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Why aren't there many high end art festivals in New England?  Besides Bill from Paragon, who's fairly new, and Denise Morris Curt, why no biggies like a CocoGro or the South Florida string?  I'm originally from Long Island, and I know the demographics are there, all the way up the coast.  So why???  Is it because all the art collectors think "good art" only comes from a gallery?  Is it that the real estate is limited for a show (then how come the monster truck venues, hmmm...)?  There's tons of craft shows, fairs, and then there's the NY Expo which out of reach for me.  I'm just scratching my head here because I would dearly love to do a prodigal daughter returns home kind of trip.

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People in new England are just not into fine art I guess. Sure, there are many fine art/craft shows up here but the customer base is a little more pragmatic. They're more into 'functional' as opposed to 2D.

New England is rural, with a few cities thrown in. It's mostly hard working middle class people who, as a group don't have the disposable income many in other areas do.

New Englanders look for value in things they buy. And with a few exceptions, shows as a rule are for the locals who just aren't into fine art/crafts.

That's not to say the arts aren't supported. The arts are a big part of Vermont's economy. Here in Vermont the Vermont Crafts Council has "Open Studio Weekend" where all participating artists sign up and their studios are on a state map for May 28 & 29 and October 1 & 2 of this year. Peak foliage season. The tourists love driving up a dirt road to find a 200 year old farmhouse with a contemporary studio inside. Especially in October!


Just saw this, Charlene...funny!!


Thanks Geoff. It still makes me laugh, too.

I don't know.  The same people (snowbirds) who populate Florida in the winter live up north in the summer.  Michigan and Chicago have a lot of good shows.  Maybe I'm just a Yankee girl, but New England is home to many famous artists, and I don't think the rural and suburban folks necessarily eschew fine art for craft and functional art.  There's plenty of savoir faire off I-95.   I'm thinking Nantucket, Cape Cod, Gloucester, Newport, etc.  If you've ventured off the show cities in Florida and looked around, there's an enormous rural population (I'm being extremely kind) there as well, and I suspect the preferred form of art there is of the beer can variety.  (Unfortunately that's where I live now.)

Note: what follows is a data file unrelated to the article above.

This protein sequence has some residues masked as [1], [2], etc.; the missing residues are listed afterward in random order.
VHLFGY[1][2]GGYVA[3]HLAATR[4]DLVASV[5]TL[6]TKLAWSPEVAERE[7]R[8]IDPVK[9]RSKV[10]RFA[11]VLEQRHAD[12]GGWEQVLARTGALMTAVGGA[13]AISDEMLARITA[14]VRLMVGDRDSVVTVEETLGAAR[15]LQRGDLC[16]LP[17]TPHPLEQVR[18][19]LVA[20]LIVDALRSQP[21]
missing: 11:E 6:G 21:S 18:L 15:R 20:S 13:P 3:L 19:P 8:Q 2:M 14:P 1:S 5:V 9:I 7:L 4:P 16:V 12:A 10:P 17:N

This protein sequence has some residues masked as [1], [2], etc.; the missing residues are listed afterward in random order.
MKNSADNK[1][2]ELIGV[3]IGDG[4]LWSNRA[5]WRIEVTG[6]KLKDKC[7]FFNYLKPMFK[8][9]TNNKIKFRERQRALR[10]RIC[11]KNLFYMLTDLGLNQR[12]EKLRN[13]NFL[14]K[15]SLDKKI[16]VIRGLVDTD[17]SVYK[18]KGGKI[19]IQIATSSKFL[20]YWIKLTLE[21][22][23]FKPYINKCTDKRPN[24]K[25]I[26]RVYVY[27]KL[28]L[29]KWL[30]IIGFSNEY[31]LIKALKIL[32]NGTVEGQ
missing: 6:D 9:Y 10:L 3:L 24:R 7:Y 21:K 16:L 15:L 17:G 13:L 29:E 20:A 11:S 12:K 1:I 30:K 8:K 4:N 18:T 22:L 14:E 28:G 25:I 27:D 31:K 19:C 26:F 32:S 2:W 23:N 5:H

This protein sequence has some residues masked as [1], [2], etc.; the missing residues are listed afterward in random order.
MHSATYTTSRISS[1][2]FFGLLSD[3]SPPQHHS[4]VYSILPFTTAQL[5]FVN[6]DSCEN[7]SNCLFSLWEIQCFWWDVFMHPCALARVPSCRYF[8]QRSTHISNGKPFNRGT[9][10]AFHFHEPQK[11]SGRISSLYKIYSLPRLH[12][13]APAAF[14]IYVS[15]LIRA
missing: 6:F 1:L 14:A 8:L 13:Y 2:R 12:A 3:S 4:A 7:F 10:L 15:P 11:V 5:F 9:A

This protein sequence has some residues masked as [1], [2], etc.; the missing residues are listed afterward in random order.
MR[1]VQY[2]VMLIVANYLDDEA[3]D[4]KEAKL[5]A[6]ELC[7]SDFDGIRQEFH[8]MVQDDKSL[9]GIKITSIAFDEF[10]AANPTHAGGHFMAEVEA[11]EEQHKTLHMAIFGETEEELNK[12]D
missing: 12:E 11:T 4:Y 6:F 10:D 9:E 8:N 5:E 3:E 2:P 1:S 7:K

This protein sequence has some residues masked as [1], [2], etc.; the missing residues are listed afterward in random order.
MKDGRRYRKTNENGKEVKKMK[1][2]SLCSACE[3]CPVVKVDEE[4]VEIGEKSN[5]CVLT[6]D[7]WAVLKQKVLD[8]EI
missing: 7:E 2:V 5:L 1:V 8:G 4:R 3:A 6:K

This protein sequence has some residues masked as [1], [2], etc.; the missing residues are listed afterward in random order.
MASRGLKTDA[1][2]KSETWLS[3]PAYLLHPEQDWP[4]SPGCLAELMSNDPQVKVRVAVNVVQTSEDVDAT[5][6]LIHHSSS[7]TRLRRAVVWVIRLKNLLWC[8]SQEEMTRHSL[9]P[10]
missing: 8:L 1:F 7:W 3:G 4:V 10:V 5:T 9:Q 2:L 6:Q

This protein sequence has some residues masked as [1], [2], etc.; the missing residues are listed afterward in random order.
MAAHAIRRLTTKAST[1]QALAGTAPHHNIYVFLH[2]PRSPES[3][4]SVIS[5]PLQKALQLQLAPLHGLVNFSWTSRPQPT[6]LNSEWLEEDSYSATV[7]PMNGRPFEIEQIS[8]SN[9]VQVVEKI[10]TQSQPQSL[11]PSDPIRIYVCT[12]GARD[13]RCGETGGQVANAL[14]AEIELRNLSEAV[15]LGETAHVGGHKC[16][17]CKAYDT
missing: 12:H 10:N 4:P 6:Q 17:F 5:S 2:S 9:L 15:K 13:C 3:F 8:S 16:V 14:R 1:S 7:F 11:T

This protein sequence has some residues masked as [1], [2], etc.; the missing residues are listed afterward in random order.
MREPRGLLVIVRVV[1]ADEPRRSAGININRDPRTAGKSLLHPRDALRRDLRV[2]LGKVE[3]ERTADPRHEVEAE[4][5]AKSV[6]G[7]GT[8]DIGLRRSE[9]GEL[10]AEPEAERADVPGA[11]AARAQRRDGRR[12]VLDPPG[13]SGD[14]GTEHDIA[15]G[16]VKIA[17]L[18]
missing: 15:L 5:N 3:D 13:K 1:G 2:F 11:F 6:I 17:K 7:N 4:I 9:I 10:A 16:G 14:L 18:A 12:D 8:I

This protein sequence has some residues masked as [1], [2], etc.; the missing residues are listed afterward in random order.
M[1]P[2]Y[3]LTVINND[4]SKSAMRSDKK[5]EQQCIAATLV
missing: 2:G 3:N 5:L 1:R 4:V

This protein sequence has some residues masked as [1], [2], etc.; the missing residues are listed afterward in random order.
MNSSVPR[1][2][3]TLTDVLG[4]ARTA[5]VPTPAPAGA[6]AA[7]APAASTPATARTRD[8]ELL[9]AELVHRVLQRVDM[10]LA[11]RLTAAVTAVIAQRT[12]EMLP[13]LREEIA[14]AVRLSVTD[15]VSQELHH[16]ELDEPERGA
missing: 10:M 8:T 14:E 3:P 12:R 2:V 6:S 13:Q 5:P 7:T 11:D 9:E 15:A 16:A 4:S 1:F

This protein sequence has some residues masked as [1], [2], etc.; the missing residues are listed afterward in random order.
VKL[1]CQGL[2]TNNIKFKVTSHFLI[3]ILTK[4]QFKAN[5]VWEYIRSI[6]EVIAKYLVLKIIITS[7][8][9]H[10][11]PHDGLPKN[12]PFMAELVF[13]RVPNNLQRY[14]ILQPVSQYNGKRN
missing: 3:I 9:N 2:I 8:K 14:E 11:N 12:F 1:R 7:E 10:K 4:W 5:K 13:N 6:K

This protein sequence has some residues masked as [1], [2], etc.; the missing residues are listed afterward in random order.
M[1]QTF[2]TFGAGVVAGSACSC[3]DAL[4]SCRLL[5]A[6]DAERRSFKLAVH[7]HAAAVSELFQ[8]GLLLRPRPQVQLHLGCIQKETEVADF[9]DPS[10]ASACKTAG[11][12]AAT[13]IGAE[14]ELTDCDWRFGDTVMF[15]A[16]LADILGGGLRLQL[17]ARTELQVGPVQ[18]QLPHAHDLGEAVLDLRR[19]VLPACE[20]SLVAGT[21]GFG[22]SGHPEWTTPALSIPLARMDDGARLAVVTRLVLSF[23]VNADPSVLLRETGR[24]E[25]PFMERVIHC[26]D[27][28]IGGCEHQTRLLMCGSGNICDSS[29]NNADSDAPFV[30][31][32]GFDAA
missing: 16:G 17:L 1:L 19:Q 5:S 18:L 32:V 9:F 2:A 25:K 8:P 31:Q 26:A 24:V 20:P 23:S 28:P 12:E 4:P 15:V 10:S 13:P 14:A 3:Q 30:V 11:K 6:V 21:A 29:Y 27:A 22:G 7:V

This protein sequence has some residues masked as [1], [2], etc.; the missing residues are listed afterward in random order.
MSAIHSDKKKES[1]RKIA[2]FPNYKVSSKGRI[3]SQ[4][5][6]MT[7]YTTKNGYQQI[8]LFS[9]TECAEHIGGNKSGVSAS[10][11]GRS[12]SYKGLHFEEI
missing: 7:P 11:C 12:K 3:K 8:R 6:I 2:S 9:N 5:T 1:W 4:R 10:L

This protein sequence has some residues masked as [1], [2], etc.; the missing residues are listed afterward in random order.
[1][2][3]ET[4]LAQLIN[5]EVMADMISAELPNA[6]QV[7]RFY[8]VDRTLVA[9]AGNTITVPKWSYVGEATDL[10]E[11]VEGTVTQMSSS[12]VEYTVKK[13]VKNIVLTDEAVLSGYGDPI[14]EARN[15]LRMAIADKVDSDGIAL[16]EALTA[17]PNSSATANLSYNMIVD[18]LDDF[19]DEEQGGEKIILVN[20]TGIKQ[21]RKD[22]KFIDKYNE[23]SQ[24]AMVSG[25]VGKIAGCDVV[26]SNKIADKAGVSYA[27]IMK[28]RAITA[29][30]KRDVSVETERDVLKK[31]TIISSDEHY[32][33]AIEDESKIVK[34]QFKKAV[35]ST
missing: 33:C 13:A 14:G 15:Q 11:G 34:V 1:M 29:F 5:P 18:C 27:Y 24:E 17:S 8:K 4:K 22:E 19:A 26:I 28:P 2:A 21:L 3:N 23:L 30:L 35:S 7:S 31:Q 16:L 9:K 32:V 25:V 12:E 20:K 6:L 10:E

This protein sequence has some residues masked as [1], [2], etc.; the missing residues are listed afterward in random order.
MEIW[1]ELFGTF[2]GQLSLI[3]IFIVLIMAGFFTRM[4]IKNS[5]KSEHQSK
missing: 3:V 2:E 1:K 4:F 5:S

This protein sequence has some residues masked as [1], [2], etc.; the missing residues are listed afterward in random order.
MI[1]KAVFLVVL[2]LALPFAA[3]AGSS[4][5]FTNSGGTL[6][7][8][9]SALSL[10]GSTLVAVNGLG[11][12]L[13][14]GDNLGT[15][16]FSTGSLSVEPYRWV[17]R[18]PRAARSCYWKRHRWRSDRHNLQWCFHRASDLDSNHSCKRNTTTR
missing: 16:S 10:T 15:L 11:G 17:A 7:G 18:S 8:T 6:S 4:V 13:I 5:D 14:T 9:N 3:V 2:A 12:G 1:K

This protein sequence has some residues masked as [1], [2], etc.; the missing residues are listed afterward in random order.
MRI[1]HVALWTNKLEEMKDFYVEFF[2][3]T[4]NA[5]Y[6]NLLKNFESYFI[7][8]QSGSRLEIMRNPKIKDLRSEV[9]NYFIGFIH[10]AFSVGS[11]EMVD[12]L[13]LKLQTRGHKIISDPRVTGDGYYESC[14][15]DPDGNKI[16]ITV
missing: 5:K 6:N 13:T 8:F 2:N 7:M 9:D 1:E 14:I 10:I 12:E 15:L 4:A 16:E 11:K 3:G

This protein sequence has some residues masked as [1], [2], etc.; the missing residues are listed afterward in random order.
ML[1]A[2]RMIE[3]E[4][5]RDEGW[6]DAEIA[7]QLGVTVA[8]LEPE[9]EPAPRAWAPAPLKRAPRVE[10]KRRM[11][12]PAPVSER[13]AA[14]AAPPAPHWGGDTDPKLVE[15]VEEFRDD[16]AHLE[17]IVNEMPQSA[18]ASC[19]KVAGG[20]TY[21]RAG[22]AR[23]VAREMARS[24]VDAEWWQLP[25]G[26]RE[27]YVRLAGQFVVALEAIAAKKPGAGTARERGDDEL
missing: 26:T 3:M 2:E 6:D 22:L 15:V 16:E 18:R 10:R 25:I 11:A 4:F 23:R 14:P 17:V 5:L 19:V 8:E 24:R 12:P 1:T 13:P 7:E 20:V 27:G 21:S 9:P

It doesn't really make sense that a promoter wouldn't follow this huge market back to their homes in the summer.

The Cape and the islands are a different scene altogether. Ther's money there, but it's the tourists who buy.

Gloucester? I've done Gloucester shows since 1995 and again, those fishermen's families aren't wealthy, the tourists are. Gloucester was never a vacation destination until the movie "The Perfect Storm". It's still pretty much a rough and tumble town.

Now there's Rockport out on the end of Cape Ann, but again, the artists work from their studios, not shows.

We're thinking two New Englands. The I-95 corridor and the rest of the region.

And yes, New England has been home to many famous artists, but how many of them did shows? Norman Rockwell lived in my town from 1939 to 1953. I am fortunate to talk to a number of people who knew him personally, and I hear stories about him not too many people know.  Grandma Moses lived about 10 miles from here in Eagle Bridge, NY and she and Rockwell were good friends.  We still go over to the Moses family farm to buy corn in the summer.

Two very famous artists. But neither one did any shows.

It's just different, that's all. The way it's done in Florida just isn't the way it's done up here. I can guarantee you promoters have tried in the past to lure the snowbirds to shows in their home states. And failed.


I'm just still fairly new to the show scene (3 years, in FL and AZ) and I'm trying to get my work in front of northeast audience, since my scenes are of New England shorelines. So if fine art shows up there are not the way to gain exposure, then what is?  Galleries and art consultants?  I have several shows I'm waiting to hear back from with the two promoters I mentioned, but I'm frustrated trying to find other events that would support paintings in the 5-10k price range.  There's obviously art appreciators up north.  Bill from Paragon is doing a respectable job targeting this area; I hope Paragon's shows bear up.
I can tell you from personal experiences at Florida shows, the Yankee visitors are polite and appreciative of the artwork, but they rarely buy anything.  It is a tough market up there, that is why I stick to the midwest.
Targeting the much hair pulling.

The only show I know of where something in that stratosphere would have sold, besides the Sunapee show which is only for New Hampshire artists, is the Craftproducers' show in Manchester, VT.

A number of years ago, an exhibitor had a complete handcrafted bedroom suite. He wanted $8,500 for it. A woman walked by and said "who do I make the check out to?"

That's when times were good and the city skiers were furnishing their brand new million dollar condos on the mountain.

Those times are long gone. And won't be back for quite a while. Those condos either went into foreclosure or were sold at auction for back property taxes.

anyone going or has gone to paragon in Fairfax---is it possible to set up your tent the night before????

i am too slow to set up that morning


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